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Uncertainty Quantification in Machine Learning: Measuring Confidence in Predictions

August 2021 Podcast
Eric Heim

Eric Heim, a senior machine learning research scientist at the Software Engineering Institute at Carnegie Mellon University, discusses the quantification of uncertainty in machine-learning (ML) systems.

“When you are developing and training these machine-learning systems, it is not easy to predict when these models are going to be wrong. One of the goals of uncertainty quantification is to develop techniques that can express some degree of uncertainty in their predictions. The consumers of those predictions, either a human being or a software component, will be more informed about when the predictions will potentially be incorrect.”

Publisher:

Software Engineering Institute

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Abstract

Eric Heim, a senior machine learning research scientist at the Software Engineering Institute at Carnegie Mellon University, discusses the quantification of uncertainty in machine-learning (ML) systems. ML systems can make wrong predictions and give inaccurate estimates for the uncertainty of their predictions. It can be difficult to predict when their predictions will be wrong. Heim also discusses new techniques to quantify uncertainty, identify causes of uncertainty, and efficiently update ML models to reduce uncertainty in their predictions. The work of Heim and colleagues at the SEI Emerging Technology Center closes the gap between the scientific and mathematical advances from the ML research community and the practitioners who use the systems in real-life contexts, such as software engineers, software developers, data scientists, and system developers.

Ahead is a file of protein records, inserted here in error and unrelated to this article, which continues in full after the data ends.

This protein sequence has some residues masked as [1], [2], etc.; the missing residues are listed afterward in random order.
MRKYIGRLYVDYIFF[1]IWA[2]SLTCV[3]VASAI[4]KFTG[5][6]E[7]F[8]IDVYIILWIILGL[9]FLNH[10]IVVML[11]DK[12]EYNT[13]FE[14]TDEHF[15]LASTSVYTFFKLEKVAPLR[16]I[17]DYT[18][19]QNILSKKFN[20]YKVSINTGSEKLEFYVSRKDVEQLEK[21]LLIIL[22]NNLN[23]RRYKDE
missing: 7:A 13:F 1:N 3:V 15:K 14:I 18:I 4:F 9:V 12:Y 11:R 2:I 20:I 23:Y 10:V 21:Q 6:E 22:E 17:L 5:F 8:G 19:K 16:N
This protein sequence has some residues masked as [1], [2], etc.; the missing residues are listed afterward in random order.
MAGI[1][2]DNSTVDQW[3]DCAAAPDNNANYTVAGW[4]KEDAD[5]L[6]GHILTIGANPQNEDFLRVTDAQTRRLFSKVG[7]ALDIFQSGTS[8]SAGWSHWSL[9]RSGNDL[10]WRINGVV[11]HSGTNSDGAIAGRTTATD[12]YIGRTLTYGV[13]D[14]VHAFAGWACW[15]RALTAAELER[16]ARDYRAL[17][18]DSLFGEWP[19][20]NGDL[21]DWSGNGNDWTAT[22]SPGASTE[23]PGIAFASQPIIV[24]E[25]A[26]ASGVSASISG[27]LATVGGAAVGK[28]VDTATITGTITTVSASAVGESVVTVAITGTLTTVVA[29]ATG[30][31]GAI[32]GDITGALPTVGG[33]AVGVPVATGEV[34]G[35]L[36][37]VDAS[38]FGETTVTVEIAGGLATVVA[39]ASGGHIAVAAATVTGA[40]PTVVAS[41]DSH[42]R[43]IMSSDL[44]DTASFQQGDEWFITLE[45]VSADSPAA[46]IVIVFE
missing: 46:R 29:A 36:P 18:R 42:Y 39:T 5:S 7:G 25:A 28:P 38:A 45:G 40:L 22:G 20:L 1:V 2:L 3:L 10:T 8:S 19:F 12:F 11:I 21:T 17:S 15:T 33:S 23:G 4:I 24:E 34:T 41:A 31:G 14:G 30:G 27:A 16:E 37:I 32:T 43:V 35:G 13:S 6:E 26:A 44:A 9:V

About the Speaker

Eric Heim

Eric Heim


Dr. Eric Heim is a senior machine learning research scientist at the SEI’s Emerging Technology Center.  Before arriving at ...


Dr. Eric Heim is a senior machine learning research scientist at the SEI’s Emerging Technology Center.  Before arriving at SEI, Heim led a basic and applied machine learning research group at the Air Force Research Laboratory, Information Directorate. Heim earned a doctoral degree in computer science in 2015 from the University of Pittsburgh. Heim’s research focuses on practical issues of applying machine learning methods to real-world environments.  Such issues include: data-scarcity, model robustness, learning from structured data, and enabling models to express and reason about uncertainty in their predictions.  Heim has applied his work to problems ranging from identifying man-made structures from LiDAR measurements of terrain to estimating RF signal propagation effects from aerial imagery.

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